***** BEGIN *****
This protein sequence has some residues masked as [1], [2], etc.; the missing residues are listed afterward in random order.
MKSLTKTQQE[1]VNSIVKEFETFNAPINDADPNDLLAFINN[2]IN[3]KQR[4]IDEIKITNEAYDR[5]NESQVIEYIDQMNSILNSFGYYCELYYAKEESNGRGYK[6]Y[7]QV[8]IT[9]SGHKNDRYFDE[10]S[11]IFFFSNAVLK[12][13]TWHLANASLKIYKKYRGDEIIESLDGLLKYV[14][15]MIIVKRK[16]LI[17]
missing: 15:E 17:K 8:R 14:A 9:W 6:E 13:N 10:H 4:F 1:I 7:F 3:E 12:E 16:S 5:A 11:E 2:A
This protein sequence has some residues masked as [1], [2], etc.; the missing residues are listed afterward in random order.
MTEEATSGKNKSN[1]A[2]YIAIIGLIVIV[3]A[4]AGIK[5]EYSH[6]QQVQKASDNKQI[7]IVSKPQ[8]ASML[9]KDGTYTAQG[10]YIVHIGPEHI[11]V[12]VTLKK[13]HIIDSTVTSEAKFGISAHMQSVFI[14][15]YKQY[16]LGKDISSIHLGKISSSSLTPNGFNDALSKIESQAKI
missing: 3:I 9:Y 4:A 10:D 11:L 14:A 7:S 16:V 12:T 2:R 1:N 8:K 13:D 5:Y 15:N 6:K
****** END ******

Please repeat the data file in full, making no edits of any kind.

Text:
This protein sequence has some residues masked as [1], [2], etc.; the missing residues are listed afterward in random order.
MKSLTKTQQE[1]VNSIVKEFETFNAPINDADPNDLLAFINN[2]IN[3]KQR[4]IDEIKITNEAYDR[5]NESQVIEYIDQMNSILNSFGYYCELYYAKEESNGRGYK[6]Y[7]QV[8]IT[9]SGHKNDRYFDE[10]S[11]IFFFSNAVLK[12][13]TWHLANASLKIYKKYRGDEIIESLDGLLKYV[14][15]MIIVKRK[16]LI[17]
missing: 15:E 17:K 8:R 14:A 9:W 6:E 13:N 10:H 4:F 1:I 7:F 3:E 12:E 16:S 5:A 11:E 2:A
This protein sequence has some residues masked as [1], [2], etc.; the missing residues are listed afterward in random order.
MTEEATSGKNKSN[1]A[2]YIAIIGLIVIV[3]A[4]AGIK[5]EYSH[6]QQVQKASDNKQI[7]IVSKPQ[8]ASML[9]KDGTYTAQG[10]YIVHIGPEHI[11]V[12]VTLKK[13]HIIDSTVTSEAKFGISAHMQSVFI[14][15]YKQY[16]LGKDISSIHLGKISSSSLTPNGFNDALSKIESQAKI
missing: 3:I 9:Y 4:A 10:D 11:L 14:A 7:S 16:V 12:T 2:R 1:N 8:K 13:D 5:Y 15:N 6:K